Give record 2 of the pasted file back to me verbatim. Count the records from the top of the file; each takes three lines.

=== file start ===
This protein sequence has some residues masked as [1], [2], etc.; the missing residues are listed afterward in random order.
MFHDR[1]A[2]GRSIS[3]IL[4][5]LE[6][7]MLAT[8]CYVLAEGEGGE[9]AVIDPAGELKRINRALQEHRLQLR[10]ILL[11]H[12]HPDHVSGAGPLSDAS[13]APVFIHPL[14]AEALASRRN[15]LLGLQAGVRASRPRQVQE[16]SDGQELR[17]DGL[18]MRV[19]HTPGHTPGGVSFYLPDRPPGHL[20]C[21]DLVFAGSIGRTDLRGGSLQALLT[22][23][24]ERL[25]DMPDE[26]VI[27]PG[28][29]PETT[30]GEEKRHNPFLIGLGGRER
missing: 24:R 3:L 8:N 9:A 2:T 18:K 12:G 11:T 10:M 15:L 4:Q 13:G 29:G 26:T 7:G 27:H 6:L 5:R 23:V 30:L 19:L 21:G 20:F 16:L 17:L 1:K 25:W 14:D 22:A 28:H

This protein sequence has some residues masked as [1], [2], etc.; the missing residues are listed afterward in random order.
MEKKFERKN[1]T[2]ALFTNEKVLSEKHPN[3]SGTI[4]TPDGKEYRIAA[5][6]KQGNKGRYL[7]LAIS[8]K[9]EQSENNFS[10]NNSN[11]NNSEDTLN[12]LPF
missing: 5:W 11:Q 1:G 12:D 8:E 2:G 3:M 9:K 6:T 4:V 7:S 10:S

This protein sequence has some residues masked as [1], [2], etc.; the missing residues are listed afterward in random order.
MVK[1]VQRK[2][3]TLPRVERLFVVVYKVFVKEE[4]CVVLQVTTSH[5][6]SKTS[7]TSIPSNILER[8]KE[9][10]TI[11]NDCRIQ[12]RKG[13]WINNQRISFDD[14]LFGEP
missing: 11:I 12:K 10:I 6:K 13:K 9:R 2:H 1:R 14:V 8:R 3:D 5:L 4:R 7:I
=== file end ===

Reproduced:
This protein sequence has some residues masked as [1], [2], etc.; the missing residues are listed afterward in random order.
MEKKFERKN[1]T[2]ALFTNEKVLSEKHPN[3]SGTI[4]TPDGKEYRIAA[5][6]KQGNKGRYL[7]LAIS[8]K[9]EQSENNFS[10]NNSN[11]NNSEDTLN[12]LPF
missing: 5:W 11:Q 1:G 12:D 8:E 2:G 3:M 9:K 6:T 4:V 7:S 10:S